Norr, Roy (Photographer)

Building at First and Alder, Portland

Photograph showing the exterior of a three-story building at the corner of 1st and Alder streets (now Southwest 1st Avenue and Southwest Alder Street) in Portland. The building has a mansard roof and arched windows on the upper stories. A cropped version of this photograph was part of a two-page spread in the Oregon Journal’s Sunday magazine on February 26, 1928. The spread, on Pages 4 and 5, was devoted to a story by Wallace S. Wharton about the history of the Portland waterfront and the buildings on First and Front streets. Wharton reflected on the changes that would occur as a result of the construction, then in progress, of Portland’s west-side harbor wall and redevelopment of the waterfront. He noted that many of the “stately old buildings along First and Front streets face destruction, or remodeling to such an extent that the reminiscent charm of their present environment will be lost.” Accompanying the story were 15 photos, primarily of buildings in the area. Across the top of the spread was the headline “IN THE PATH OF CIVIC PROGRESS — STRUCTURES OF ANOTHER DAY.” Below the headline on Page 4 was the subheading “Splendid Bits of Old Architecture Once Called Equal of Finest in Gotham of the Same Period.” Below the headline on Page 5 was the subheading “Waterfront Development Gives New Significance to Portland’s Old-Time Business Center.” This photograph had the following caption: “Once occupied by Emil Weber’s gambling hall / Now used as P E P Co’s [Portland Electric Power Company’s] interurban station.” See related image Nos. 371N5379, 371N5380, 371N5384, 371N5385, 371N5397, 371N5470, and 371N5857, which were published on the same spread.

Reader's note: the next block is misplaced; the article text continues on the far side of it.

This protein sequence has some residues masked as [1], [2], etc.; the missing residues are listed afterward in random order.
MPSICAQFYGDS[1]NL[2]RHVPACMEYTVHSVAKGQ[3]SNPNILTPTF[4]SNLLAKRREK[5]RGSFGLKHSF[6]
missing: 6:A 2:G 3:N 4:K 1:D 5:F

Norr, Roy (Photographer)

Carstens Packing Company, Front Street, Portland

Photograph, taken from across the street, showing a truck parked outside a three-story brick building on Front Street between Stark and Washington in downtown Portland. A sign on the front of the building reads “Carstens Packing Co.” A cropped version of this photograph was part of a two-page spread in the Oregon Journal’s Sunday magazine on February 26, 1928. The spread, on Pages 4 and 5, was devoted to a story by Wallace S. Wharton about the history of the Portland waterfront and the buildings on First and Front streets. Wharton reflected on the changes that would occur as a result of the construction, then in progress, of Portland’s west-side harbor wall and redevelopment of the waterfront. He noted that many of the “stately old buildings along First and Front streets face destruction, or remodeling to such an extent that the reminiscent charm of their present environment will be lost.” Accompanying the story were 15 photos, primarily of buildings in the area. Across the top of the spread was the headline “IN THE PATH OF CIVIC PROGRESS — STRUCTURES OF ANOTHER DAY.” Below the headline on Page 4 was the subheading “Splendid Bits of Old Architecture Once Called Equal of Finest in Gotham of the Same Period.” Below the headline on Page 5 was the subheading “Waterfront Development Gives New Significance to Portland’s Old-Time Business Center.” This photograph had the following caption: “Original home of Ladd & Tilton Bank on Front Street / The first two stories were Portland’s first brick building / Built in 1853.” Wharton reported that the third story had been added later. See related image Nos. 371N5380, 371N5384, 371N5385, 371N5397, 371N5418, 371N5470, and 371N5857, which were published on the same spread.